Since I am still rocking (f)unemployment and am possibly faced with a not-so-distant future of drastically downsizing my available reading time, I have been reading like a fiend. Most recently, I finished a book by Scott Westerfeld, Uglies, which is the first in a 3-book series. As you may have noticed, I added a bit to my blog seen to the right that shows you my most recent reads which I track on Goodreads.com. Here is the review I posted on Goodreads for Uglies.
Uglies by Scott Westerfeld
My rating: 4 of 5 stars
Quick summary: The story of Tally who lives in Uglyville, for now. In this world, when you turn 16 you are given an operation that makes you pretty. Wide "doe" eyes, perfect teeth and hair, and of course, bone shaving. Everything you need to make you beautiful. The citizens of the city are all taught that the old way of life and thinking were the destruction of the world and this was all because there was too much competition based on appearance. The solution: make everyone pretty. Prior to the operation and after a lengthy "littlie" period, everyone is referred to as ugly. They even have nicknames for each other to highlight their worst features. But what if there was an alternative to becoming like everyone else. And, what if becoming pretty had other, more subversive effects than just wanting to be the same as everyone else.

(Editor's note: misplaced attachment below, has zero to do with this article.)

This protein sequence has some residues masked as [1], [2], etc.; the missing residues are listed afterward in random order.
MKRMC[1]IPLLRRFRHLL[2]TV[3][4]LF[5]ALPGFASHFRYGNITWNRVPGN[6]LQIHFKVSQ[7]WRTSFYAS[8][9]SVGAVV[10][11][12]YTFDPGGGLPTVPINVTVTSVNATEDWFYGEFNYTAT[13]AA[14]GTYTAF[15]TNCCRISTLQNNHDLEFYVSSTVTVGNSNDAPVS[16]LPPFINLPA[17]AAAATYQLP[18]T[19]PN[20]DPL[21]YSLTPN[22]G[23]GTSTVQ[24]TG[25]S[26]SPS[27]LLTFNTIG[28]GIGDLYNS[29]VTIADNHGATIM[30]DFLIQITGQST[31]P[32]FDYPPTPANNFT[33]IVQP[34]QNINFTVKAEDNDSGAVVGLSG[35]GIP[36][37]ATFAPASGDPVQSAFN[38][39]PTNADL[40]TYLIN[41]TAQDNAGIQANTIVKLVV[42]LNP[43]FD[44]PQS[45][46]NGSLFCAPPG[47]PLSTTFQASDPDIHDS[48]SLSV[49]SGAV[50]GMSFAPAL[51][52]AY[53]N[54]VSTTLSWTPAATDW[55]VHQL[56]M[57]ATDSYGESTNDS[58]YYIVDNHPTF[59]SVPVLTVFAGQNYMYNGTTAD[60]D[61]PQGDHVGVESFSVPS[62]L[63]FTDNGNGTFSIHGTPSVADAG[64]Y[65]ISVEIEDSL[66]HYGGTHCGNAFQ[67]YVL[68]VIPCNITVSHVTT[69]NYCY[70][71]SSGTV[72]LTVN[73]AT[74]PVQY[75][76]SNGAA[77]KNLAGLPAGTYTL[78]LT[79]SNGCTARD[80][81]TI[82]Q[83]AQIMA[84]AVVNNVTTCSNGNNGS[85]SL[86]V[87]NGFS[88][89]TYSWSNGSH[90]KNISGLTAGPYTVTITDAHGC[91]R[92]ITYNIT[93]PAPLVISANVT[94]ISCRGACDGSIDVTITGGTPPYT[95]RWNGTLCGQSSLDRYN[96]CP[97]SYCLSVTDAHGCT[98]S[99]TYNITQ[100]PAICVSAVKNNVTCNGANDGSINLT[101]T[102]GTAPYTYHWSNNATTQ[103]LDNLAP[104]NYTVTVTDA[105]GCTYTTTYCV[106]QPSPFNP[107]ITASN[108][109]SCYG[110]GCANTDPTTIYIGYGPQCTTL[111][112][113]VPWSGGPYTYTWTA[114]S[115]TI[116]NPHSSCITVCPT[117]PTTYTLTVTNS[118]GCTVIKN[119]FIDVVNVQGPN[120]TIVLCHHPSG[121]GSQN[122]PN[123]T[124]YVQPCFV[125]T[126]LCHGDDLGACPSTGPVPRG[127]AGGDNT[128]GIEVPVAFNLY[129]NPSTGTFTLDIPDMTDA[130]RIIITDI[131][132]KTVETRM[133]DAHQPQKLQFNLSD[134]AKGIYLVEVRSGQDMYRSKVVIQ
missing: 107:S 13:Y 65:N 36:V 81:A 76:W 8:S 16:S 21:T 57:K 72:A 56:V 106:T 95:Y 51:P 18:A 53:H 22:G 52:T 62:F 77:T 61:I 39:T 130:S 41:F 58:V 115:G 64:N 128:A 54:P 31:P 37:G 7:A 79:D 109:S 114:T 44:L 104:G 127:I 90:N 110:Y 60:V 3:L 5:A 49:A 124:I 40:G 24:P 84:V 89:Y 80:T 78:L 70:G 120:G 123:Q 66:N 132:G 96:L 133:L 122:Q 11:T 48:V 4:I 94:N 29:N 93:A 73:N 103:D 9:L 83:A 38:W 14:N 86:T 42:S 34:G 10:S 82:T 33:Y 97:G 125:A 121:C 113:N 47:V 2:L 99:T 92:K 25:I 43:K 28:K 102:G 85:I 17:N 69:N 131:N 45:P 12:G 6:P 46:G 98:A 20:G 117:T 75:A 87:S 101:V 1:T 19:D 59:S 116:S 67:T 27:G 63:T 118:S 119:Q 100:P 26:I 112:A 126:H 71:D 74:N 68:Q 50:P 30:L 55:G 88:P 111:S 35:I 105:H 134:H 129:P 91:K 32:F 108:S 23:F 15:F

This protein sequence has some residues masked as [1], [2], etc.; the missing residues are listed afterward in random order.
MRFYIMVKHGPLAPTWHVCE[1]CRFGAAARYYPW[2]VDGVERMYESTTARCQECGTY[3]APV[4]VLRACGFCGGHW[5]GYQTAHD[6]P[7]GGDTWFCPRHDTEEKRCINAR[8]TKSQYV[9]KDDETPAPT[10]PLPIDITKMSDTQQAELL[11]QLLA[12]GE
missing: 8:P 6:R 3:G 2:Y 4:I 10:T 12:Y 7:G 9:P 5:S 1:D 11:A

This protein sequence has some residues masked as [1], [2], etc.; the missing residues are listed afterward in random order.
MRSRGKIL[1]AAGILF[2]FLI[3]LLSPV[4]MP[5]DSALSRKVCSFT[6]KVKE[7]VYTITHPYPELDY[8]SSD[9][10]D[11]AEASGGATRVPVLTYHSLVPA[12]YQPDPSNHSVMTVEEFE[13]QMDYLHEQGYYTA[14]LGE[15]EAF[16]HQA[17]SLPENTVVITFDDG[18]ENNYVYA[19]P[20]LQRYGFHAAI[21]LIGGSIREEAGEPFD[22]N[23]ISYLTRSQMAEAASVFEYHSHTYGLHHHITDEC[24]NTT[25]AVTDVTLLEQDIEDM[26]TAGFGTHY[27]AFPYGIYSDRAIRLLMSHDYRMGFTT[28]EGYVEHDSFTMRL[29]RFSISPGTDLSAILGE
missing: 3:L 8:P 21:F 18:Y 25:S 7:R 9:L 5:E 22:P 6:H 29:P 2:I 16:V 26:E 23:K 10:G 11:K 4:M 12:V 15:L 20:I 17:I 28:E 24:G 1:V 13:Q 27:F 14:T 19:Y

I felt that this story was a little slow in the start, but was encouraged by some friends who also enjoyed the book to keep going. However, I was intrigued that the hero had already "drunk the Kool-Aid" and so badly wanted what you know as the reader you shouldn't want. I found myself getting bored with Tally and Shay in Uglyville, even with all the "tricking." I was happy when Shay finally left for the Smoke because I was irritated that she was so set against changing Tally's mind about becoming pretty. I was eventually very into the story as Tally takes on both the protagonist and partially antagonist role. There was a good bit of action the story as well which moved the second and third parts more quickly than the first
Biggest minus? Cliffhanger! I really dislike them, even if you know you are writing a series. There was clearly a place in the book when Westerfeld could have ended the book, leaving plenty of room for more plot to come, but not leaving the reader hanging in the breeze. Boo to cliffhangers. However, I am quite invested in Tally and her allies so I will eventually finish the series.
View all my reviews